Wider Tires Look Great But Those Good Looks Come With A Price – Read To Find Out More

When I was in my teen, I used to think, ‘wider tires are the best thing ever!’ And now when I look at the teenage drivers of today, it seems like things have not changed much. It is a common trend among new car buyers in Pakistan to replace the tires as soon as they get the car. There are few reasons why people do that, first and most important is people believing the stock tires in their cars are of inferior quality. Secondly, if they change those tires well in time, they can sell them at a good price. Tires lose their value with every thousand kilometers they are driven on the roads. Used 15” General tires off your Toyota Corolla or Honda Civic sell for PKR 18000 for a set of four. The price is provided you take your car to a tire shop as soon as you can after the delivery. Also, the third point is to replace those heavy steel rims base models usually come with. So people prefer to change the rims along with the new expensive tires in one go.

Check PakWheels Tyre Guide Here

The point of a tire is to make sure you are stuck to the road with as much grip as possible. Those few square inches are your lifeline. How your car will go, stop and corner, all depends on that tiny contact patch the rubber has with the tarmac. And wider tires help you improve all that. But there is a lot more to it than just slamming in larger tires.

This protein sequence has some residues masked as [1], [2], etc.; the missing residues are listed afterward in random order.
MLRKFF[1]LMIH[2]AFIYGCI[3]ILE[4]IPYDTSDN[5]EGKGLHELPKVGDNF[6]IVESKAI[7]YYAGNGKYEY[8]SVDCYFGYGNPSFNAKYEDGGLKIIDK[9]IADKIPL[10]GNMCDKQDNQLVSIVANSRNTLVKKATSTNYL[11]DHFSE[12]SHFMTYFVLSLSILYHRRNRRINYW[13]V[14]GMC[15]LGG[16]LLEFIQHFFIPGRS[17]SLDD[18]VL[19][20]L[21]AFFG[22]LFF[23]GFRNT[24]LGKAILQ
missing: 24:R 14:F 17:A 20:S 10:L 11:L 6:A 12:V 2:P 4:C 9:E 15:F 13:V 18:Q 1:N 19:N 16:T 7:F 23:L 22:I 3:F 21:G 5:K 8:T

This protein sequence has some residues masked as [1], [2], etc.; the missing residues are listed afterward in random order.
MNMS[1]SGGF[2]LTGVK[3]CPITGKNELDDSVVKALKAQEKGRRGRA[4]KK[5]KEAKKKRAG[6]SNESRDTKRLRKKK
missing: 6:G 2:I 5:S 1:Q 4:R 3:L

You need to find a sweet spot when you are looking to increase the tire size. Tire size can be increased in width or length. Longer tires will increase the ground clearance of your car. Whereas increasing the width of your car tires will give you better-stopping power and cornering.

Also Read: Here’s How You Can Fix A Tire Puncture Yourself!

But the most important thing you need to keep in mind is that how wide and how long you should go when replacing your OEM tires. The secret is to strike a balance. Because yes, wider tires will look great on your car, but the upsizing comes with a cost. And the cost of tires is the major part of that cost and the first one in the list. Locally made tires are far cheaper than your Bridgestones and Yoko’s and Continentals. So you need to keep the cost of new rubber in mind before upgrading.

Secondly, it takes more effort to rotate larger/wider tires than stock size tire. So you will see an increase in the fuel consumption of your car. And increase will be far more especially if you drive within a city in start-stop traffic.

The third thing is that suspension of your car is made to withstand a certain beating with the stock tires. Increasing the size will also increase the impact of beating on your suspension parts (bushings etc.) and in return shortening their actual life.

The fourth thing is that if you are increasing the length of your tires, it will increase the road clearance of your car. That in return can cause slight instability at high speeds (on motorways etc.). Your car won’t feel planted.

So yeah, these are few of the things you should keep in mind if you are looking to upgrade to a bigger tire size. If you have more points to add, please feel free to add in the comments section below.

Writing about cars and stuff.

  • Hamxa Xahid Awan